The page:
"Since 10 years, significant interest has emerged for seasonal predictions of Arctic sea ice, a hotspot for climate change with high environmental and geopolitical importance. Comparatively, little is known about Antarctic sea ice. The Sea Ice Prediction Network South (SIPN South) is a 2-yr international project led by UCL that has been endorsed by the World Weather Research Programme (WWRP) Year of Polar Prediction (YOPP, http://www.polarprediction.net/yopp-activities) project. The goal of SIPN South is to derive an initial assessment of seasonal sea ice prediction capacity by modern forecasting systems. The flagship activity of SIPN South will be the provision of sea ice forecasts coinciding with the YOPP Special Observing Period that will take place in austral summer 2018-2019.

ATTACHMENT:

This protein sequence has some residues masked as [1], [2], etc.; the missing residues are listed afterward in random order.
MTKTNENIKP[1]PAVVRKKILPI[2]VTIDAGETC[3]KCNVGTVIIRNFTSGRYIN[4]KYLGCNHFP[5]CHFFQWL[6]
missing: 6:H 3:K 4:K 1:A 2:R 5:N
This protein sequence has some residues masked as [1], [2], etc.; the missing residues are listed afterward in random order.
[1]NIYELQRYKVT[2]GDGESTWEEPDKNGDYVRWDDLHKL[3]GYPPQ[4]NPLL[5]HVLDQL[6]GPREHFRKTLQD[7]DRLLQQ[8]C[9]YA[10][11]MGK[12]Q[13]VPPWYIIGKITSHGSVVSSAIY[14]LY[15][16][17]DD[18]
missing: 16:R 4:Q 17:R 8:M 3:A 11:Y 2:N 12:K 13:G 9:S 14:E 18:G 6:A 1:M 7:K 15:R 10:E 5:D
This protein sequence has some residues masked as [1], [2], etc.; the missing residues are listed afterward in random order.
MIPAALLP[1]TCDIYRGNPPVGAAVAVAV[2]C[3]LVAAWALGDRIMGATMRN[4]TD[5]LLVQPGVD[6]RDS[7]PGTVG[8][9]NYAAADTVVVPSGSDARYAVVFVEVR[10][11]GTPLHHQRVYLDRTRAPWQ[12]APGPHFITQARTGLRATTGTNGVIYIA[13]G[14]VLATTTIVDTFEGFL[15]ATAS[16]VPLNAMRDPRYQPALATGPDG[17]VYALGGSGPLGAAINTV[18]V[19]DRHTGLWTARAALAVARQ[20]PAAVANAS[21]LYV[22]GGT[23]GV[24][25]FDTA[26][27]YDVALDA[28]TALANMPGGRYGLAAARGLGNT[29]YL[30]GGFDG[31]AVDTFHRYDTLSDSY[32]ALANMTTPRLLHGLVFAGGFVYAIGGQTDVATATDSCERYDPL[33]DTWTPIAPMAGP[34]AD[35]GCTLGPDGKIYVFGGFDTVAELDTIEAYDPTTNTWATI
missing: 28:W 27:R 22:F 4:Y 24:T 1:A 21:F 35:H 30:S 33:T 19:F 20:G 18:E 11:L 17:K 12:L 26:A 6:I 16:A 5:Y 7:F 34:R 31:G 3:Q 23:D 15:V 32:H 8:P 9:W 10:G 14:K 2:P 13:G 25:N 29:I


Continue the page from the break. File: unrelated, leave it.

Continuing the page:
A general rehearsal experiment for the 2018-2019 experiment took place earlier this year. 13 groups contributed 160 forecasts for February 2018 sea ice conditions. According to a post-season analysis published in a report this 8th of June, most forecasting systems were unable to forecast the dramatic sea ice loss in the Ross Sea that drove sea ice extent to record low conditions. Elsewhere, sea ice conditions were forecasted with reasonable accuracy, though the uncertainty for each individual submission remained large.